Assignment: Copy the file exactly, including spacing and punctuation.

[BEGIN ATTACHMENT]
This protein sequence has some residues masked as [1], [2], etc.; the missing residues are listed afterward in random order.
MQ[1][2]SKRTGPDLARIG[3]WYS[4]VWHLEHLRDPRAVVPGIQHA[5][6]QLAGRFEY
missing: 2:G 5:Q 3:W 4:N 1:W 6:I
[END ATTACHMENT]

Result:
This protein sequence has some residues masked as [1], [2], etc.; the missing residues are listed afterward in random order.
MQ[1][2]SKRTGPDLARIG[3]WYS[4]VWHLEHLRDPRAVVPGIQHA[5][6]QLAGRFEY
missing: 2:G 5:Q 3:W 4:N 1:W 6:I